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Our ancestors exploited whatever riches they could find, often evoking God as they did so, and largely ignored the needs of the indigenous population. When, in the late 1950s and early 1960s, the winds of change howled through Africa, we handed back control of countries like Malawi, and have spent the last 60 years trying to make amends through institutional aid and charitable giving.

The Queen’s reparation for colonialism was the Commonwealth. When she ascended the throne in February 1952, during a visit to Kenya, the Commonwealth was only three years old, and comprised of only eight countries.

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Today, it has a membership of 56 independent states, ranging from the tiny Pacific nation of Nauru with a population of only 10,000 to India with over 1.4 billion people.

There are 21 African countries, including two – Rwanda and Mozambique – which were never colonised by Britain, eight in Asia and three in Europe. And rather startlingly, the Commonwealth contains around one third of the world’s population, with 60 per cent under 29.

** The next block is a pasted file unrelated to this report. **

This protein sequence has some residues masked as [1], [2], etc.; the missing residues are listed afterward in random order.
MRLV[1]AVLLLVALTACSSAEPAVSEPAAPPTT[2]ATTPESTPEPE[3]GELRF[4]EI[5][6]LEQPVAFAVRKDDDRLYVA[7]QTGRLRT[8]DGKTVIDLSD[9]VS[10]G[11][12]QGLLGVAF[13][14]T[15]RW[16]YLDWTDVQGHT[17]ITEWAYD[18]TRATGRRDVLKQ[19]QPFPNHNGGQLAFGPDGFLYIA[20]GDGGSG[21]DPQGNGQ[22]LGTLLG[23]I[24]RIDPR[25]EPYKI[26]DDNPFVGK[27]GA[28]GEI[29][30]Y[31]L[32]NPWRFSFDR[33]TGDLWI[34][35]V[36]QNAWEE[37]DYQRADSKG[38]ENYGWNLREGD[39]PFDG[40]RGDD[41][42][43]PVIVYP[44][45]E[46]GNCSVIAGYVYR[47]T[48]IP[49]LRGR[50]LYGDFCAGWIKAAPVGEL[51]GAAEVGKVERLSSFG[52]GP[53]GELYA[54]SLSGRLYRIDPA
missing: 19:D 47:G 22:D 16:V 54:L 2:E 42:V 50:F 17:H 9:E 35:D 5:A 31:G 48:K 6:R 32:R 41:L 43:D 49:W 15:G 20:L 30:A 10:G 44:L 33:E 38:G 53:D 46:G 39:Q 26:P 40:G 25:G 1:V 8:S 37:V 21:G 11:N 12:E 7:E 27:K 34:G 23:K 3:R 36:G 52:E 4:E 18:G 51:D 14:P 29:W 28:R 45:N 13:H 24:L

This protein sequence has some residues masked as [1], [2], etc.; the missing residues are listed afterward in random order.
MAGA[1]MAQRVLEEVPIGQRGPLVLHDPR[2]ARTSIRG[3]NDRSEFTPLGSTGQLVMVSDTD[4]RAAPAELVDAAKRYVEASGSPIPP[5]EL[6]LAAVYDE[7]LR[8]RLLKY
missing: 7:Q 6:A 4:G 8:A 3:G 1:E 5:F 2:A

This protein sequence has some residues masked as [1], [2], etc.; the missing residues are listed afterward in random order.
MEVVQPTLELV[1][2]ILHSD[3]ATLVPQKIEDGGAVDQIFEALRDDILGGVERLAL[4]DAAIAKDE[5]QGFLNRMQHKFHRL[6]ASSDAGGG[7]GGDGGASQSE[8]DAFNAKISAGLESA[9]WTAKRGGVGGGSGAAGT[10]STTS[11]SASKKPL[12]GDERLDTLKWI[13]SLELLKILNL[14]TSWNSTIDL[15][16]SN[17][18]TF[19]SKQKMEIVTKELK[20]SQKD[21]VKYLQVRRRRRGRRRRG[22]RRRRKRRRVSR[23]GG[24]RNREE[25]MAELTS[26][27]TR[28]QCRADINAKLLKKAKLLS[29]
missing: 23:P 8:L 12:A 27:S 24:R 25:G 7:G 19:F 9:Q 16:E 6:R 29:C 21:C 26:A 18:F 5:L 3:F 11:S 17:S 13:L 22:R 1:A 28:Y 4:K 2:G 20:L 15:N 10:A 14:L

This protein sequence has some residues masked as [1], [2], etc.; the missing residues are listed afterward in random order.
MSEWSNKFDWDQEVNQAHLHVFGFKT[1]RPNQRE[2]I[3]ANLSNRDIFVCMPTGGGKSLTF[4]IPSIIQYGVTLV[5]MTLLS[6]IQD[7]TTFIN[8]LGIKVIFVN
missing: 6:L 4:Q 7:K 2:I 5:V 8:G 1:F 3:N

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This rather disparate collection of countries – some of the richest in the world and many of the poorest – stands as the Queen’s global legacy. Her official duties as its head may have been largely ceremonial, but there can be no doubt that her voice was heard loud and clear in the corridors of power.

In the 1980s, she was fearful of a Commonwealth split if tougher measures were not taken against apartheid South Africa while the British prime minister at the time, Margaret Thatcher, was opposed to economic sanctions. When Nelson Mandela became President of South Africa, the Queen and he became firm friends. Peter Hain, the former Labour minister and anti-apartheid campaigner, recently recalled a telephone conversation between the two world figures.

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"On his 90th birthday, he [Nelson] was phoned by Her Majesty the Queen. They were very close. He was handed the phone and said 'Hello Elizabeth, how is the Duke?'